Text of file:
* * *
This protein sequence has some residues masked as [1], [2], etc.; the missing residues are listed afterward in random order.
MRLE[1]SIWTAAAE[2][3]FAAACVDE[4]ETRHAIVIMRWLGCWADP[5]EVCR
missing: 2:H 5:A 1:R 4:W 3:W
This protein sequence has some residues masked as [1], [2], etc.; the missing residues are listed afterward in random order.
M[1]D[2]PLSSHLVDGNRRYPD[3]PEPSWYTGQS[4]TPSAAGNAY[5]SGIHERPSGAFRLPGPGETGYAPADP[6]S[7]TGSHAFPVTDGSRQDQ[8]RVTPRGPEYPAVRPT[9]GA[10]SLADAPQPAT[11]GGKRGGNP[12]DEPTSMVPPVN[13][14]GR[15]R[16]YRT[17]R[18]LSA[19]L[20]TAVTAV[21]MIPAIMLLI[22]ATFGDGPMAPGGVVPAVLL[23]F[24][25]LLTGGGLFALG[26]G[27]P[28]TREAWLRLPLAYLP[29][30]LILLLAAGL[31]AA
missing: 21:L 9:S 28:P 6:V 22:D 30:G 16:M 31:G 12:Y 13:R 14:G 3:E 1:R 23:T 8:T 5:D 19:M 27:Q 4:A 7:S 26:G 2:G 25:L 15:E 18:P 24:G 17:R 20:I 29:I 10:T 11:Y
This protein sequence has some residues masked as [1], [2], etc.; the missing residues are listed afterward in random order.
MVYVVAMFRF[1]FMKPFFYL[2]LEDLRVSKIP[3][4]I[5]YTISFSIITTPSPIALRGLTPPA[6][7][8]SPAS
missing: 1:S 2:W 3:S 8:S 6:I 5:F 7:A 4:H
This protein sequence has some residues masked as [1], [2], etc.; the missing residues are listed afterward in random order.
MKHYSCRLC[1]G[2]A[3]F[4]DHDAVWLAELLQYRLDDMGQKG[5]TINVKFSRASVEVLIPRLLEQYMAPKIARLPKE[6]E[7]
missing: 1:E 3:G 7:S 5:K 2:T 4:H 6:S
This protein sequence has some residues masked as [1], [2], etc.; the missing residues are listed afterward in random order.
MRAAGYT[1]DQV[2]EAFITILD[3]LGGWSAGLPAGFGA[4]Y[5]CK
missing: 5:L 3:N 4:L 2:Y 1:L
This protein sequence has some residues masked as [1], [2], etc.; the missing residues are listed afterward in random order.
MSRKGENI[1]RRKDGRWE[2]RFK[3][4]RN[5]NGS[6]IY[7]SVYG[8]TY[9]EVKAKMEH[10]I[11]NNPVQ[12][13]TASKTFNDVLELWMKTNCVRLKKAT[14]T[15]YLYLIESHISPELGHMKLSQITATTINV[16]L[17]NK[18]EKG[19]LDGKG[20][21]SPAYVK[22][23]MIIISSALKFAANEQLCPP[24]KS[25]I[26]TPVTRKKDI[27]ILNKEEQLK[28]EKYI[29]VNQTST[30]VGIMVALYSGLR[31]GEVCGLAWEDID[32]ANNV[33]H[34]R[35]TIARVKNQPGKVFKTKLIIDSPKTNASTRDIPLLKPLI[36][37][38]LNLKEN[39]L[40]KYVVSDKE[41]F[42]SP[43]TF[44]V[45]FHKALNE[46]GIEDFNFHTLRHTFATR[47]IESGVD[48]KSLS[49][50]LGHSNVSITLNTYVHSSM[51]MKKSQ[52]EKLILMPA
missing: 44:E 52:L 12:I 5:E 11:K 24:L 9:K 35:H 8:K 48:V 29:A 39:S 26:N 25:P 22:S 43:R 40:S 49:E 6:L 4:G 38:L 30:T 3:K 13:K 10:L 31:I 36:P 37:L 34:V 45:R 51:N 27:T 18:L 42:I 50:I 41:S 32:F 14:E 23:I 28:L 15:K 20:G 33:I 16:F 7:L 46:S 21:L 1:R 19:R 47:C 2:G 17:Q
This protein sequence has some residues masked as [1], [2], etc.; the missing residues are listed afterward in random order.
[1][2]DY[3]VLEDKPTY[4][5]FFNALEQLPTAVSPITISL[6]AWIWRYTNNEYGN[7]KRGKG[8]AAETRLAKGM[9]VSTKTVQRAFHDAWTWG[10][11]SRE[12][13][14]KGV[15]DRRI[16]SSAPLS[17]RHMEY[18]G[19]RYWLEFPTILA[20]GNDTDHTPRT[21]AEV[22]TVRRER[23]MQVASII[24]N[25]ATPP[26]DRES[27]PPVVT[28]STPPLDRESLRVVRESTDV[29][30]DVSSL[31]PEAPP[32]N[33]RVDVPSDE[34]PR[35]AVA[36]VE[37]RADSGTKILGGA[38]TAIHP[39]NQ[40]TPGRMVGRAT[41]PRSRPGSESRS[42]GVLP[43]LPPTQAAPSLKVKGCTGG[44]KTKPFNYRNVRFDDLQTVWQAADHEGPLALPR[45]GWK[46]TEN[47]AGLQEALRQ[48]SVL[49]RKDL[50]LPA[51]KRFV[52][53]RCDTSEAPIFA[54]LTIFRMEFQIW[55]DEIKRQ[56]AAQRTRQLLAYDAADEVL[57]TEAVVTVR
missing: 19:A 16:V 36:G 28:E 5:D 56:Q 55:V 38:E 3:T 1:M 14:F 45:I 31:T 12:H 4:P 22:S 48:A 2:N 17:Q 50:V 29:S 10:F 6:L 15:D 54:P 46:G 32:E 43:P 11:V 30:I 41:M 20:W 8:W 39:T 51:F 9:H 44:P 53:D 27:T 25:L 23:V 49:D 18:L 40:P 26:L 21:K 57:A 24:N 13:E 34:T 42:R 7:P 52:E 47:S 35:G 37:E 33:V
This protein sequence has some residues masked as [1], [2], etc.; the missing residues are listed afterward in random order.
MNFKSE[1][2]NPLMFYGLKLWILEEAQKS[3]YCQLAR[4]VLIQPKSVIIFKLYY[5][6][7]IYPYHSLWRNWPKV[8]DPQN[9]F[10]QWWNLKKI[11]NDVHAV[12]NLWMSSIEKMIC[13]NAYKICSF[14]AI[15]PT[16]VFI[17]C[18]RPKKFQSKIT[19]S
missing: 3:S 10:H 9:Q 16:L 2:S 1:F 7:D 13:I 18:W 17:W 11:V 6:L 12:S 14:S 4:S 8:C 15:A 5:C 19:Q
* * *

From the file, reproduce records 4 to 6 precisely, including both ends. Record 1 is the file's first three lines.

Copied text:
This protein sequence has some residues masked as [1], [2], etc.; the missing residues are listed afterward in random order.
MKHYSCRLC[1]G[2]A[3]F[4]DHDAVWLAELLQYRLDDMGQKG[5]TINVKFSRASVEVLIPRLLEQYMAPKIARLPKE[6]E[7]
missing: 1:E 3:G 7:S 5:K 2:T 4:H 6:S
This protein sequence has some residues masked as [1], [2], etc.; the missing residues are listed afterward in random order.
MRAAGYT[1]DQV[2]EAFITILD[3]LGGWSAGLPAGFGA[4]Y[5]CK
missing: 5:L 3:N 4:L 2:Y 1:L
This protein sequence has some residues masked as [1], [2], etc.; the missing residues are listed afterward in random order.
MSRKGENI[1]RRKDGRWE[2]RFK[3][4]RN[5]NGS[6]IY[7]SVYG[8]TY[9]EVKAKMEH[10]I[11]NNPVQ[12][13]TASKTFNDVLELWMKTNCVRLKKAT[14]T[15]YLYLIESHISPELGHMKLSQITATTINV[16]L[17]NK[18]EKG[19]LDGKG[20][21]SPAYVK[22][23]MIIISSALKFAANEQLCPP[24]KS[25]I[26]TPVTRKKDI[27]ILNKEEQLK[28]EKYI[29]VNQTST[30]VGIMVALYSGLR[31]GEVCGLAWEDID[32]ANNV[33]H[34]R[35]TIARVKNQPGKVFKTKLIIDSPKTNASTRDIPLLKPLI[36][37][38]LNLKEN[39]L[40]KYVVSDKE[41]F[42]SP[43]TF[44]V[45]FHKALNE[46]GIEDFNFHTLRHTFATR[47]IESGVD[48]KSLS[49][50]LGHSNVSITLNTYVHSSM[51]MKKSQ[52]EKLILMPA
missing: 44:E 52:L 12:I 5:E 11:K 24:L 9:K 35:H 8:K 48:V 29:A 39:S 26:N 25:P 22:S 43:R 40:S 49:E 6:L 4:G 38:L 30:T 3:K 13:K 10:L 31:I 36:P 37:L 34:V 45:R 51:N 27:T 18:L 42:I 50:I 41:S 32:F 14:E 23:I 28:L 15:K 20:G 33:I 16:F 7:L 46:S 21:L 1:R 19:R 47:C 2:G 17:Q